Western Shale Products Co. v. City of Fort Scott

Annotate this Case

172 Kan. 336 (1952)

239 P.2d 828

WESTERN SHALE PRODUCTS COMPANY, a Corporation, Appellant, v. THE CITY OF FORT SCOTT, a Municipal Corporation, Appellee. In the Matter of the Appeal of THE CITY OF FORT SCOTT, a Municipal Corporation, et al., from the award of appraisers, Appellee, v. WESTERN SHALE PRODUCTS COMPANY, a Corporation, Appellant.

Nos. 38,516, 38,517

Supreme Court of Kansas.

Opinion filed January 26, 1952.

Walter B. Patterson, of Fort Scott, argued the cause, and Ernest E. Blincoe, of Fort Scott, was with him on the briefs for the appellant.

Douglas Hudson, of Fort Scott, argued the cause, and F.W. Bayless, Howard Hudson and Douglas G. Hudson, all of Fort Scott, were with him on the briefs for the appellee.

The opinion of the court was delivered by

PRICE, J.:

These two consolidated appeals are from orders of *337 the lower court denying a motion to dismiss an appeal from an award of appraisers in a condemnation proceeding, and in consolidating for trial in the court below the two cases in question.

For our purposes, a brief sketch of the factual background will be sufficient.

On September 5, 1950, the City of Fort Scott (hereinafter referred to as the City), pursuant to an extensive sewer extension and development, entered upon and laid a sewer line across property owned by Western Shale Products Company, a Corporation, (hereinafter referred to as plaintiff). On October 16, 1950, plaintiff brought suit against the City for damages to the property involved in the amount of $15,869. On November 22, 1950, the City filed a petition for the condemnation of a strip of land fifty feet wide for an easement, such strip to be twenty-five feet on either side of the center line of the sewer. Commissioners were appointed, and they appraised the property to be condemned at the sum of $5,534.17. The City appealed from this award.

Plaintiff filed a motion to dismiss the City's appeal. The City filed a motion to consolidate its appeal with the damage action.

The court denied plaintiff's motion to dismiss the appeal by the City and sustained the City's motion to consolidate the two cases for trial. Plaintiff has appealed from both rulings.

In this court the City contends that neither ruling is an appealable order, and that both appeals should therefore be dismissed.

In support of its position that the City had no right to maintain the appeal from the award of appraisers in the condemnation action while retaining possession of the property (that is, the continued maintenance of the sewer line), plaintiff calls our attention to a number of decisions of this court on the general question involved. The trouble with that argument, however, is that it goes either to the merits of the appeal or to the right of the City to maintain such an appeal.

Among the rulings and orders of a lower court which, by statute (G.S. 1949, 60-3302), this court may reverse, vacate or modify, are final orders. The next section (60-3303) defines a final order as being "an order affecting a substantial right in an action; when such order in effect determines the action and prevents a judgment, ..."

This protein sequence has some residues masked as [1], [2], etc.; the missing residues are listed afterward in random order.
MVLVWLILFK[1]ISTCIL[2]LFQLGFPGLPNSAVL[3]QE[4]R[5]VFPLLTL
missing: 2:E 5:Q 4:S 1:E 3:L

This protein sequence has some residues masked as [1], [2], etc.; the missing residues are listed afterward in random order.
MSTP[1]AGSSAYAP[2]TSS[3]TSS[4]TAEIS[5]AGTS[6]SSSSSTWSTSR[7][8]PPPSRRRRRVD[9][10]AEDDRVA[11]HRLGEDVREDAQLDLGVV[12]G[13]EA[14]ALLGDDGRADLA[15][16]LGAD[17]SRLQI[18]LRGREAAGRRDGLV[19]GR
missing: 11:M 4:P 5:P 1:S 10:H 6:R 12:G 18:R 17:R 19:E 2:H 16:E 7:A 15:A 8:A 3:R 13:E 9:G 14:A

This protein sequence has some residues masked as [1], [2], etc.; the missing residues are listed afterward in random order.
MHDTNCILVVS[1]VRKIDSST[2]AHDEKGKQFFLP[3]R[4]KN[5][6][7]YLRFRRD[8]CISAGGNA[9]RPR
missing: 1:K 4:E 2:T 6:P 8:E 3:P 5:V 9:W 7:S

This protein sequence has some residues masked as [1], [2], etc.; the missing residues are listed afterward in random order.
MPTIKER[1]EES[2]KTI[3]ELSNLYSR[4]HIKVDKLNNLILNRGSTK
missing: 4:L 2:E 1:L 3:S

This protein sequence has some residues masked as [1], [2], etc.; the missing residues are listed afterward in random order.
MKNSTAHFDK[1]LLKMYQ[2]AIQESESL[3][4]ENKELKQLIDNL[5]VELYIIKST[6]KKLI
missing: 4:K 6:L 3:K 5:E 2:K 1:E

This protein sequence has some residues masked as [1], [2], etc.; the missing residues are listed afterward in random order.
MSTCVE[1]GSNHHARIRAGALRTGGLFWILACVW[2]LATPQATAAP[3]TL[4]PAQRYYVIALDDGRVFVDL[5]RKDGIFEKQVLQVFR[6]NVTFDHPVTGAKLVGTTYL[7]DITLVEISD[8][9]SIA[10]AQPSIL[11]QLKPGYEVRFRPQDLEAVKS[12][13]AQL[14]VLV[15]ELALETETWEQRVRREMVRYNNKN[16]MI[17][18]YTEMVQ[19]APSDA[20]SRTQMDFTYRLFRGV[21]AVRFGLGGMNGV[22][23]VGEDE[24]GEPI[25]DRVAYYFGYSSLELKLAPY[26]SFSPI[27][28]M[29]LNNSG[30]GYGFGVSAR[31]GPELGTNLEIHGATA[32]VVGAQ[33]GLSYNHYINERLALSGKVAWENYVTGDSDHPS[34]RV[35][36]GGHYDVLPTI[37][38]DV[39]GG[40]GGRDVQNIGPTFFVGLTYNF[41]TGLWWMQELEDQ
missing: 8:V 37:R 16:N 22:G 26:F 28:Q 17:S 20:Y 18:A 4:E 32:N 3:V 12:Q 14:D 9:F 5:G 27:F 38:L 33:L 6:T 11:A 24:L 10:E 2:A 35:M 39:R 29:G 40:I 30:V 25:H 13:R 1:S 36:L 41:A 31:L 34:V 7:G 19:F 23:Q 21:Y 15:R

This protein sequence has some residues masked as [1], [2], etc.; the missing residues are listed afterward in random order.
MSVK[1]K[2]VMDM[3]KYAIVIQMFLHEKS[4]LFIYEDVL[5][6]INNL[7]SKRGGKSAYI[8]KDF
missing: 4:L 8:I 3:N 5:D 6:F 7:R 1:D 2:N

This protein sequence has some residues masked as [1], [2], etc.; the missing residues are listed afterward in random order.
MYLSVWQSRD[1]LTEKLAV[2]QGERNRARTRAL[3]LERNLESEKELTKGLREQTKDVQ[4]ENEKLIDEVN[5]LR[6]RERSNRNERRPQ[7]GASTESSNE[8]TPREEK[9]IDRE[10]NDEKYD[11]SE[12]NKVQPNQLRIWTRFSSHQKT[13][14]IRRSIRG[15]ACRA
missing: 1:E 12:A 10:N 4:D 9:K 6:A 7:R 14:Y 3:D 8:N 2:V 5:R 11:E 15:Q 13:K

The question whether the denial of a motion to dismiss an action or an appeal in a lower court is an appealable order has been *338 before this court on numerous occasions, and it has uniformly been held that such an order is not a final order so as to be appealable to this court. The rule is well stated in Singleton v. State Highway Comm., 166 Kan. 406, 201 P.2d 650, where it was held:

"A final order is one affecting a substantial right in an action when it in effect determines the action and prevents a judgment. "An order sustaining any motion which results in dismissing an action has both effects mentioned in paragraph 1 and is appealable. An order overruling such a motion has neither of such effects and is not appealable. "The denial of a motion to strike or dismiss an appeal, from the award of appraisers, to the district court is not one of the orders of that court from which error lies to this court until the final disposition of the action." (Syl. ΒΆΒΆ 1, 2 and 3.)

See also Heiman v. State Highway Comm., 146 Kan. 315, 69 P.2d 685, and Kansas State Highway Comm. v. Moore, 166 Kan. 408, 201 P.2d 652, to the same effect.

In other words, had the motion to dismiss the appeal been sustained, such an order would have terminated the action and prevented a judgment, and therefore would have been a final and appealable order. The overruling of the motion to dismiss was not a final order in that it did not in effect determine the action and prevent a judgment.

This brings us to the question whether the order of the lower court in consolidating the two actions for trial is an appealable order. Counsel have not cited any authority, and in our limited search we have been unable to find any, to the effect that an order of consolidation, as such, made under the provisions of G.S. 1949, 60-765, is appealable. We are of the opinion that it is not. Certainly such an order is not one of the rulings or orders of a lower court from which a right to appeal is specifically granted by statute. Furthermore, such an order is not included within the definition of a "final order," supra, as applied to the question before us. It cannot be said that the order of consolidation "determines the action and prevents a judgment." In fact, the issue in both cases is the same, namely, the amount of damages due plaintiff by virtue of the City's action in constructing the sewer.

In conclusion, we hold that neither of the orders appealed from is an appealable order, and the appeal in each case is therefore dismissed.